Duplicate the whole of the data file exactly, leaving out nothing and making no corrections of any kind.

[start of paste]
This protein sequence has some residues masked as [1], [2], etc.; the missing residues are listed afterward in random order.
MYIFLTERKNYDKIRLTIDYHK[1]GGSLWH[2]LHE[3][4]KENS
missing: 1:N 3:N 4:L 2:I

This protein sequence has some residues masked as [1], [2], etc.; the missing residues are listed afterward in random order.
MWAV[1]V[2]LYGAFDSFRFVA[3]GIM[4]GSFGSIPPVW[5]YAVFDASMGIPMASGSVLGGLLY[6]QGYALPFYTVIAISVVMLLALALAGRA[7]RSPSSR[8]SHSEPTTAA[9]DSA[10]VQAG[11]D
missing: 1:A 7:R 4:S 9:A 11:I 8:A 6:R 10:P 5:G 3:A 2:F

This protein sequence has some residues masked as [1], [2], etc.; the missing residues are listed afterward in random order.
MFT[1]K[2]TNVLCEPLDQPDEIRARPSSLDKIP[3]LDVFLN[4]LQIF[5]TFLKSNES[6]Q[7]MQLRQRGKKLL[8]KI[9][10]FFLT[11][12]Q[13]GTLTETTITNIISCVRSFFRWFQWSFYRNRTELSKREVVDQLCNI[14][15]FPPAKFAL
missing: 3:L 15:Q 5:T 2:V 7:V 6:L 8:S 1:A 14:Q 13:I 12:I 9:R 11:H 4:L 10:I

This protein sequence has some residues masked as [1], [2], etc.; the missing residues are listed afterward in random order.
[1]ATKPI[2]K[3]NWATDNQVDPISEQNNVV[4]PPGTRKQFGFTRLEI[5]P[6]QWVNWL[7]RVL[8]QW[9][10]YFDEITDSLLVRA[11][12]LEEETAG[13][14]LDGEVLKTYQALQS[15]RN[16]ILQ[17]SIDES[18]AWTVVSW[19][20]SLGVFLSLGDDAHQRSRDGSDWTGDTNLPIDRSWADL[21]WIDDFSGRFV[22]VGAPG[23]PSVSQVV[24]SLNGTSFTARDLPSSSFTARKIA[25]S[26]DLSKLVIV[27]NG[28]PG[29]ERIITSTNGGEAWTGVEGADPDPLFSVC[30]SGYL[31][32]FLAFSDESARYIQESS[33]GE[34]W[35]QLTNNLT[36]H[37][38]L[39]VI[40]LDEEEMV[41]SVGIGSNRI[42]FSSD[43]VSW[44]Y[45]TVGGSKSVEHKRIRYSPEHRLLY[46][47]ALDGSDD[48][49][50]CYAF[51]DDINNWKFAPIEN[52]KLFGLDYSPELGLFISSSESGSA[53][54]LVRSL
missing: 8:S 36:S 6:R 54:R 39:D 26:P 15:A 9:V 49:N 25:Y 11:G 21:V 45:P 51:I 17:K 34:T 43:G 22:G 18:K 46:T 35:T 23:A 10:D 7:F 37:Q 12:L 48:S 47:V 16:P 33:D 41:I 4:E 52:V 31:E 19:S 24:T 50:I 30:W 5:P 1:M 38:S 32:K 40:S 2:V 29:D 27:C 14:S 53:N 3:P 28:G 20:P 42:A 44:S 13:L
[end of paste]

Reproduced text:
This protein sequence has some residues masked as [1], [2], etc.; the missing residues are listed afterward in random order.
MYIFLTERKNYDKIRLTIDYHK[1]GGSLWH[2]LHE[3][4]KENS
missing: 1:N 3:N 4:L 2:I

This protein sequence has some residues masked as [1], [2], etc.; the missing residues are listed afterward in random order.
MWAV[1]V[2]LYGAFDSFRFVA[3]GIM[4]GSFGSIPPVW[5]YAVFDASMGIPMASGSVLGGLLY[6]QGYALPFYTVIAISVVMLLALALAGRA[7]RSPSSR[8]SHSEPTTAA[9]DSA[10]VQAG[11]D
missing: 1:A 7:R 4:S 9:A 11:I 8:A 6:R 10:P 5:G 3:A 2:F

This protein sequence has some residues masked as [1], [2], etc.; the missing residues are listed afterward in random order.
MFT[1]K[2]TNVLCEPLDQPDEIRARPSSLDKIP[3]LDVFLN[4]LQIF[5]TFLKSNES[6]Q[7]MQLRQRGKKLL[8]KI[9][10]FFLT[11][12]Q[13]GTLTETTITNIISCVRSFFRWFQWSFYRNRTELSKREVVDQLCNI[14][15]FPPAKFAL
missing: 3:L 15:Q 5:T 2:V 7:V 6:L 8:S 1:A 14:Q 13:I 12:I 9:R 11:H 4:L 10:I

This protein sequence has some residues masked as [1], [2], etc.; the missing residues are listed afterward in random order.
[1]ATKPI[2]K[3]NWATDNQVDPISEQNNVV[4]PPGTRKQFGFTRLEI[5]P[6]QWVNWL[7]RVL[8]QW[9][10]YFDEITDSLLVRA[11][12]LEEETAG[13][14]LDGEVLKTYQALQS[15]RN[16]ILQ[17]SIDES[18]AWTVVSW[19][20]SLGVFLSLGDDAHQRSRDGSDWTGDTNLPIDRSWADL[21]WIDDFSGRFV[22]VGAPG[23]PSVSQVV[24]SLNGTSFTARDLPSSSFTARKIA[25]S[26]DLSKLVIV[27]NG[28]PG[29]ERIITSTNGGEAWTGVEGADPDPLFSVC[30]SGYL[31][32]FLAFSDESARYIQESS[33]GE[34]W[35]QLTNNLT[36]H[37][38]L[39]VI[40]LDEEEMV[41]SVGIGSNRI[42]FSSD[43]VSW[44]Y[45]TVGGSKSVEHKRIRYSPEHRLLY[46][47]ALDGSDD[48][49][50]CYAF[51]DDINNWKFAPIEN[52]KLFGLDYSPELGLFISSSESGSA[53][54]LVRSL
missing: 8:S 36:S 6:R 54:R 39:D 26:P 15:A 9:V 49:N 25:Y 11:G 21:V 45:P 51:I 17:K 34:T 43:G 22:G 18:K 46:T 35:T 23:A 10:D 7:F 37:Q 12:L 48:S 47:V 16:P 33:D 41:I 4:E 52:V 31:E 19:S 24:T 50:I 30:W 5:P 1:M 38:S 32:K 40:S 2:V 29:D 27:C 14:S 53:N 3:P 28:G 20:P 42:A 44:S 13:L